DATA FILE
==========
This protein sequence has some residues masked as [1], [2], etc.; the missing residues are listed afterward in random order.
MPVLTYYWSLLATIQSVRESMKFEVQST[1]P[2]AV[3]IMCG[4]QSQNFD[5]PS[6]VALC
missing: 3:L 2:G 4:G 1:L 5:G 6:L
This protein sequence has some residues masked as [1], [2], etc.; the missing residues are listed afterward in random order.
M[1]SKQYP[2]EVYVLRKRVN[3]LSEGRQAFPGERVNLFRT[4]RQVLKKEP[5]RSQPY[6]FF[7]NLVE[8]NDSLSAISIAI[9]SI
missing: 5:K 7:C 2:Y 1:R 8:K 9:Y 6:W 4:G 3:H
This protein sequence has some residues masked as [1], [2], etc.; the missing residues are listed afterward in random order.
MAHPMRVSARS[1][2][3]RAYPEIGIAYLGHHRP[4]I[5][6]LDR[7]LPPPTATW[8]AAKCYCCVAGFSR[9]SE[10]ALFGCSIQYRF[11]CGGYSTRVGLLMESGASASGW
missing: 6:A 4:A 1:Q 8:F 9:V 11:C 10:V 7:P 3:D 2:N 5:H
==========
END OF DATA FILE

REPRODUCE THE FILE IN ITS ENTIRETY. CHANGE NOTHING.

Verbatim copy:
This protein sequence has some residues masked as [1], [2], etc.; the missing residues are listed afterward in random order.
MPVLTYYWSLLATIQSVRESMKFEVQST[1]P[2]AV[3]IMCG[4]QSQNFD[5]PS[6]VALC
missing: 3:L 2:G 4:G 1:L 5:G 6:L
This protein sequence has some residues masked as [1], [2], etc.; the missing residues are listed afterward in random order.
M[1]SKQYP[2]EVYVLRKRVN[3]LSEGRQAFPGERVNLFRT[4]RQVLKKEP[5]RSQPY[6]FF[7]NLVE[8]NDSLSAISIAI[9]SI
missing: 5:K 7:C 2:Y 1:R 8:K 9:Y 6:W 4:G 3:H
This protein sequence has some residues masked as [1], [2], etc.; the missing residues are listed afterward in random order.
MAHPMRVSARS[1][2][3]RAYPEIGIAYLGHHRP[4]I[5][6]LDR[7]LPPPTATW[8]AAKCYCCVAGFSR[9]SE[10]ALFGCSIQYRF[11]CGGYSTRVGLLMESGASASGW
missing: 6:A 4:A 1:Q 8:F 9:V 11:C 10:V 7:P 3:D 2:N 5:H